Composer

Composer is the command-line utility with which you install packages. Many features and concepts are inspired by npm and Bundler, so you may recognize things here and there if you are familiar with those tools. It contains a dependency solver to be able to recursively resolve inter-package dependencies, a set of downloaders, installers and other fancy things.

Ultimately as a user, all you have to do is drop a composer.json file in your project and run composer.phar install. This composer.json file defines your project dependencies, and optionally configures composer (more on that later). Here is a minimal example to require one library:

{
    "require": {
        "monolog/monolog": "1.0.0"
    }
}

If we look at the package publisher side, you can see that there is some more metadata you can add to your package. This is basically to allow Packagist to show more useful information. One thing that is great though is that if your library follows the PSR-0 standard for class and files naming, you can declare it here (see the last two lines below) and Composer will generate an autoloader for the user that can load all of his project dependencies.

{
    "name": "monolog/monolog",
    "description": "Logging for PHP 5.3",
    "keywords": ["log","logging"],
    "homepage": "http://github.com/Seldaek/monolog",
    "type": "library",
    "license": "MIT",
    "authors": [
        {
            "name": "Jordi Boggiano",
            "email": "j.boggiano@seld.be",
            "homepage": "http://seld.be"
        }
    ],
    "require": {
        "php": ">=5.3.0"
    },
    "autoload": {
        "psr-0": {"Monolog": "src/"}
    }
}

Composer is distributed as a phar file. While that usually works out, if you can’t even get it to print a help with php composer.phar, you can refer to the Silex docs on pitfalls of phar files for steps you can take to make sure your PHP is configured properly.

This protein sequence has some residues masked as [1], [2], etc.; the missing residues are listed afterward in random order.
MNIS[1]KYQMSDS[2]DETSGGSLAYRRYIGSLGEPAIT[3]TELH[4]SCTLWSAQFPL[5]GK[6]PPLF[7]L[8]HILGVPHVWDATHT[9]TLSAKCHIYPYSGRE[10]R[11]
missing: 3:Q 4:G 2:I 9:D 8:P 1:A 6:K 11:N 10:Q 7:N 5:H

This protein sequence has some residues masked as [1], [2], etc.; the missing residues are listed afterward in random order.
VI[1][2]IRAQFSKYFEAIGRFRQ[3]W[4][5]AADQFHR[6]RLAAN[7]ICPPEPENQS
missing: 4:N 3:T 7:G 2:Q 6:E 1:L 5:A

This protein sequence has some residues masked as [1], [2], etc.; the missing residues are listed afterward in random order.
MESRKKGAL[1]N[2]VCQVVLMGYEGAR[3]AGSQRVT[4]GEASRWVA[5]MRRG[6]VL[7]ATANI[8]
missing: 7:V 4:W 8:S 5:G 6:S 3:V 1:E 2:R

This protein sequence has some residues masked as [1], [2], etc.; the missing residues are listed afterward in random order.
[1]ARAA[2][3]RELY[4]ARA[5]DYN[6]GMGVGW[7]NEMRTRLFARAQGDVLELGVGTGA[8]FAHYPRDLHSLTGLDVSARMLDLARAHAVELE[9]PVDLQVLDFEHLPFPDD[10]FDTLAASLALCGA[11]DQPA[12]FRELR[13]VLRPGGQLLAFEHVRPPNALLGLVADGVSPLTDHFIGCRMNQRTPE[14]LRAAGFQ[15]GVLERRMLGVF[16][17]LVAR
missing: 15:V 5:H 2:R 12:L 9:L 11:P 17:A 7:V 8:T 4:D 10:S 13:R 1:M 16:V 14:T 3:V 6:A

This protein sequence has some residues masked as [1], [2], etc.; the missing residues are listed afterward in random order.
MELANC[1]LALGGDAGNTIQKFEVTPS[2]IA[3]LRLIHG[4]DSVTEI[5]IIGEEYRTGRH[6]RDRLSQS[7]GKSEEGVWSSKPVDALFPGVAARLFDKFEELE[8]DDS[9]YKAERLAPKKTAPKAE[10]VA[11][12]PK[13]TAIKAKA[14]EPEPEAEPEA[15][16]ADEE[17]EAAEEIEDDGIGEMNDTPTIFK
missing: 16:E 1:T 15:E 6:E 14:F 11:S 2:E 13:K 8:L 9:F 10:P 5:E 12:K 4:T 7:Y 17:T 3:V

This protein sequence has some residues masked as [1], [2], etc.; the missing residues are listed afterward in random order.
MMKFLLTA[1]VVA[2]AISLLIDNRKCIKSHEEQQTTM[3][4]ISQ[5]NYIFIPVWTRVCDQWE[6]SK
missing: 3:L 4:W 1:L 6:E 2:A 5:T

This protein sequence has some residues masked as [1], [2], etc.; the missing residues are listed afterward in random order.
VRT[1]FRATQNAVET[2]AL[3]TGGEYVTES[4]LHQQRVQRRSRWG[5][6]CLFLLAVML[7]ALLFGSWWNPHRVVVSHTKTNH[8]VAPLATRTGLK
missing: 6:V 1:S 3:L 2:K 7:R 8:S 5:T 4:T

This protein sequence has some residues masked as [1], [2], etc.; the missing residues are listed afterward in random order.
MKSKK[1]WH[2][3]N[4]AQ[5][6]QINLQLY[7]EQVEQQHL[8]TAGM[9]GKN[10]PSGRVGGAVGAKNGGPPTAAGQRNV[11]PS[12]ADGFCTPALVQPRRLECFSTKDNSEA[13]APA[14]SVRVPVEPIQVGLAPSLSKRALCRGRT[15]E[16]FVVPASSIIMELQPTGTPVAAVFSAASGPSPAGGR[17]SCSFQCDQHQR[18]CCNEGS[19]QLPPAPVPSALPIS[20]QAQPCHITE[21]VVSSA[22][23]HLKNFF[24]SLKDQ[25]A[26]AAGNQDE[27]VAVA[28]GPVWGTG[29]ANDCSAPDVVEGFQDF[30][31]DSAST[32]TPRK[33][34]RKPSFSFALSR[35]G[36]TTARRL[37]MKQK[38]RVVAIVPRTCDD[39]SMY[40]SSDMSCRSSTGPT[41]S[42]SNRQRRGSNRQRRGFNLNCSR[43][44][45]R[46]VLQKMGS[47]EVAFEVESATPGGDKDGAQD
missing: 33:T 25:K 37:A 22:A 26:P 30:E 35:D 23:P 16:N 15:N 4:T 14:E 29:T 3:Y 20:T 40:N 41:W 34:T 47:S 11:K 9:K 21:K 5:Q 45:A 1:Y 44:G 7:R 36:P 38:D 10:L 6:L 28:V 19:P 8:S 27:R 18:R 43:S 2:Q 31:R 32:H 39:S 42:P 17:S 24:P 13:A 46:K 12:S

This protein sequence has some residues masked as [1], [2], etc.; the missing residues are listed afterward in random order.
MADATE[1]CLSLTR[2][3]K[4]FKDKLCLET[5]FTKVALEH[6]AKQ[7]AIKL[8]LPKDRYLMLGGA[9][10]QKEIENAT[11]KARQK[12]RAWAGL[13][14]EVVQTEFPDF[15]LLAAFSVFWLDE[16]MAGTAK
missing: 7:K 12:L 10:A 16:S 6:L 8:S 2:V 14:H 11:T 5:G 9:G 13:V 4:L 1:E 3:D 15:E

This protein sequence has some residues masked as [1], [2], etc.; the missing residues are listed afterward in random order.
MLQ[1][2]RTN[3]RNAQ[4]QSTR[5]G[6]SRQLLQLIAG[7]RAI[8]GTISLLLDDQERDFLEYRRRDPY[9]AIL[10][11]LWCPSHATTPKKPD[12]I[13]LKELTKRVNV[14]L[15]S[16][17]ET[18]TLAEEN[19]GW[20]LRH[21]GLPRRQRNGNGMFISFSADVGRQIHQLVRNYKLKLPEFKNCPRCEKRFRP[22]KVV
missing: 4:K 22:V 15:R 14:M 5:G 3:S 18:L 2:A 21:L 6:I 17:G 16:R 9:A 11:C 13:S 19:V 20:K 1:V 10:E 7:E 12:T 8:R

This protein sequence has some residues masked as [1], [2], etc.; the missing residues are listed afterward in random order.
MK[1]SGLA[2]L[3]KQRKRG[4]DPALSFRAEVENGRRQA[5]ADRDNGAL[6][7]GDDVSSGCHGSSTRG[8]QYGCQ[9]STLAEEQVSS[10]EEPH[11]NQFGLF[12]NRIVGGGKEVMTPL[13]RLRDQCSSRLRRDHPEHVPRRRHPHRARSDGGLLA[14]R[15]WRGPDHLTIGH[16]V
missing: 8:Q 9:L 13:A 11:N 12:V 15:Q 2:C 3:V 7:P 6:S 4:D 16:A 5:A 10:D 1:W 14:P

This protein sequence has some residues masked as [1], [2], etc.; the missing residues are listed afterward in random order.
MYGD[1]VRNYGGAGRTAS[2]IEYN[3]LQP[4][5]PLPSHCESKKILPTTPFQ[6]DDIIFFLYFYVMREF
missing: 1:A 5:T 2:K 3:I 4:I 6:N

Packagist

Packagist is the default package repository. You can submit your packages to it, and it will build new packages automatically whenever you create a tag or update a branch in your VCS repository. At the moment this is the only supported way to publish packages to it, but eventually we will allow you to upload package archives directly, if you fancy boring manual labor. You may have noticed in the composer.json above that there was no version, and that is because Packagist takes care of it, it creates (and updates) a master-dev version for my GitHub repo’s master branch, and then creates new versions whenever I tag.

You can run your own copy of Packagist if you like, but it is built for a large amount of packages, so we will soon release a smaller tool to generate repositories that should be easier to setup for small scale repositories.

If you have no interest in using Packagist with Composer, or want to add additional repositories, it is of course possible.

Why(s)?

Why do I need a package manager?

There is a huge trend of reinventing the wheel over and over in the PHP world. The lack of a package manager means that every library author has an incentive not to use any other library, otherwise users end up in dependency hell when they want to install it. A package manager solves that since users do not have to care anymore about what your library depends on, all they need to know is they want to use your stuff. Please think about it real hard, let it sink, I will get back to that in the next post.

So we started working on Composer because there is no satisfactory solution at the moment for PHP, and that is quite unacceptable in this day and age. Of course with such a bold statement, you may be wondering:

Why not use PEAR?

While PEAR was and remains a viable option to some people, many have also been dissatisfied with it for various reasons. Composer has a very different philosophy, and it probably will not please everybody either. The main aspect that differs is that PEAR started as a system-wide package manager, much like apt-get or other similar solutions.

That approach does not work very well when you have many projects running on one machine, some of them 5 years old and depending on outdated versions of a library a newer project also uses. You can’t easily install both versions at the same time, and lots of frustration ensues.